5 Elements for Making Better Decisions
“Stay committed to your decisions, but stay flexible in your approach.” – Tony Robbins
You can make more effective decisions when you know what the key elements are.
The key elements of better decision making can help you rationalize problem, set boundaries around the solution, identify the right thing to do, identify the actions, and get feedback.
In The Essential Drucker: The Best of Sixty Years of Peter Drucker’s Essential Writings on Management (Collins Business Essentials) , Peter Drucker outlines 5 elements of an effective decision making process.
The Essence of Making Better Decisions
When you make important decisions, there are a few key factors to keep in mind. For example, you should rationalize and understand the problem itself. You need to know the problem you’re solving. You should also set boundary conditions for the solution. Success is often a spectrum so you should set boundaries so that you don’t limit yourself to something that’s impractical or something that’s impossible.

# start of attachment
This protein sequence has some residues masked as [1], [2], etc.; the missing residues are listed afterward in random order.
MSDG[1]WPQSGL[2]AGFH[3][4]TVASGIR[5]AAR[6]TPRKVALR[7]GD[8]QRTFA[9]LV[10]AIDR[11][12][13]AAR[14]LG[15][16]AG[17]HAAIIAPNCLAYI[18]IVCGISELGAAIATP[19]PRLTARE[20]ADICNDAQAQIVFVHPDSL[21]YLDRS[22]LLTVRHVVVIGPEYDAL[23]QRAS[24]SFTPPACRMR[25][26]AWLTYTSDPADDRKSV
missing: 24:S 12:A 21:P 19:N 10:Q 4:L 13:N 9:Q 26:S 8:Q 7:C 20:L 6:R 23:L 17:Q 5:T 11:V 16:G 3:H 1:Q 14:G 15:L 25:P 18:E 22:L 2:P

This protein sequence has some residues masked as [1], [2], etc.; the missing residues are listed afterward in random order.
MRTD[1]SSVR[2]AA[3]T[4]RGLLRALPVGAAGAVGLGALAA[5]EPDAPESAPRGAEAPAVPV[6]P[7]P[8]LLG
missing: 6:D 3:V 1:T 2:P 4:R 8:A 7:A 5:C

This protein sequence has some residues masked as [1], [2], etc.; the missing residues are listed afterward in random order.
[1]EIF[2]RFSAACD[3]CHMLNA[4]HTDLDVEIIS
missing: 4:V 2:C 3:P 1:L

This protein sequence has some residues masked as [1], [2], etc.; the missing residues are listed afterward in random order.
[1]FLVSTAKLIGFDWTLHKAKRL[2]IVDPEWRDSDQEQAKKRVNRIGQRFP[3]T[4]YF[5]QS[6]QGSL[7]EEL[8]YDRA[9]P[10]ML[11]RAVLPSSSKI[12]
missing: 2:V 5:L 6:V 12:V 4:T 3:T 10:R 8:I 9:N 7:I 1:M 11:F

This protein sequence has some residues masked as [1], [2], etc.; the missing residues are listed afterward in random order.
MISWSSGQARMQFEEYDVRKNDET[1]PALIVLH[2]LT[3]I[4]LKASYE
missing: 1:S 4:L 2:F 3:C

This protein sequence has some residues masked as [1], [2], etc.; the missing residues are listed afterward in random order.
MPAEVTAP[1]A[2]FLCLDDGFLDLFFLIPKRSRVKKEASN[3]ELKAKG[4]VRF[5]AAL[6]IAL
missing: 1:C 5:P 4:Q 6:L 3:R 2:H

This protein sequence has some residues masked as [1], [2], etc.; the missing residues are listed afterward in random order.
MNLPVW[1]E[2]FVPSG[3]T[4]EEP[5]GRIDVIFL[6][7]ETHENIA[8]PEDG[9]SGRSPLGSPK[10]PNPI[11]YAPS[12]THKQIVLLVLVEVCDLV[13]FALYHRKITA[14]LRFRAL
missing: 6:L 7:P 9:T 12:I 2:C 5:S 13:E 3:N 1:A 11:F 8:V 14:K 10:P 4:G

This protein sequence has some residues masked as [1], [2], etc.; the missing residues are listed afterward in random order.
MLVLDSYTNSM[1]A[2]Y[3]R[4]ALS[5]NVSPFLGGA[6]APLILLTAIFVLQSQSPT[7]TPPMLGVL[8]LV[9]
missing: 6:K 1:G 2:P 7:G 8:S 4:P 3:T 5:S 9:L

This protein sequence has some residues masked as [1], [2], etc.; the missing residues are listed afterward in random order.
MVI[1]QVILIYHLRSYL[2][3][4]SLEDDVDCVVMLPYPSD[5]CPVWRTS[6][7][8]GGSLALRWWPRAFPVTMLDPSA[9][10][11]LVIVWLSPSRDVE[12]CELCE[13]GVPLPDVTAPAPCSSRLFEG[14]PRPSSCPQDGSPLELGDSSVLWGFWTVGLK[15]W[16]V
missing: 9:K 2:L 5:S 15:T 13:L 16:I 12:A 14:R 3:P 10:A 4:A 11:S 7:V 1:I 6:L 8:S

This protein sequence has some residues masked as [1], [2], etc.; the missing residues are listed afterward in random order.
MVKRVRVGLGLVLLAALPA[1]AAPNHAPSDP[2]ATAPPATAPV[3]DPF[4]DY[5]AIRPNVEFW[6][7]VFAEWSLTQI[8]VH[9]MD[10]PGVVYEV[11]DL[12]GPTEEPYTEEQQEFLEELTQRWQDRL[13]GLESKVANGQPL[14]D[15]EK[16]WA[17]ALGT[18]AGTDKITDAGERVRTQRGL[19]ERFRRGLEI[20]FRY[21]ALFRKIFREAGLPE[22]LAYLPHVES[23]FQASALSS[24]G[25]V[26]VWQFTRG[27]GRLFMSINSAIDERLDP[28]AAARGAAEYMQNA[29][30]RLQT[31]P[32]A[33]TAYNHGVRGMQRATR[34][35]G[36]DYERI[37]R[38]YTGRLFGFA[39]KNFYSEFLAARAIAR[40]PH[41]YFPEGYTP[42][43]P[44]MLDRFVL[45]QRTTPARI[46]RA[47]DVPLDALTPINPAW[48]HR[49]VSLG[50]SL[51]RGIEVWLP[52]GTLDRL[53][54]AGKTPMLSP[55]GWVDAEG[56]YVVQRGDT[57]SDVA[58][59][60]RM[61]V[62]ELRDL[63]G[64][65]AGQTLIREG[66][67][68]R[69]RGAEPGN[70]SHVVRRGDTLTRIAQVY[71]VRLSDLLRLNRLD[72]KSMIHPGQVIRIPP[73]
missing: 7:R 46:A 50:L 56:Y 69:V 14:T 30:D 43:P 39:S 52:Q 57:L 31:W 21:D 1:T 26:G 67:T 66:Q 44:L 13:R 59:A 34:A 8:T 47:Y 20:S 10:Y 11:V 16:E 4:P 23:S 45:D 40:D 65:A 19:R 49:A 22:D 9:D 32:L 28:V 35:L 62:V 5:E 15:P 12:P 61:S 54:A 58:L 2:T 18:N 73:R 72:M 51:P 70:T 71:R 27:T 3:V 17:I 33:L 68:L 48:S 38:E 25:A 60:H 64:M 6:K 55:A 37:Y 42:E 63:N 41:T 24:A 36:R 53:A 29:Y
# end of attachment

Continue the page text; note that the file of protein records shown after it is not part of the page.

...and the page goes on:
Your decisions should be action-oriented. If you can’t act on your decisions, then it’s a waste of time. You should also be able to respond to feedback once you implement your decision. What looks good on paper or sounds good, may not work when you actually test it.
The 5 Elements of an Effective Decision Making Process
According to Peter Drucker these are the 5 elements of an effective decision making process.
1. The Problem Rationalization.
The clear rationalization that the problem was generic and could only be solved through a decision that establishes a rule or a principle. Know the problem your solving.
2. The Boundary Conditions.
The definition of the specifications that the answer to the problem has to satisfy, that is, of the “boundary conditions.” Know your range of options that will still count as success.
3. The Right Thing to Do.
Before you decide what’s feasible, first figure out what the right thing to do is.
Turn decisions into action.
See Action Commitments.
Get feedback on what’s working and what’s not.
We make decision every day. Some decisions are more important than others.
What’s important is that when it comes to making better decisions that you figure out a process that works for you, and helps you make better decisions, more consistently, and in a variety of scenarios, whether for work or in your personal life.
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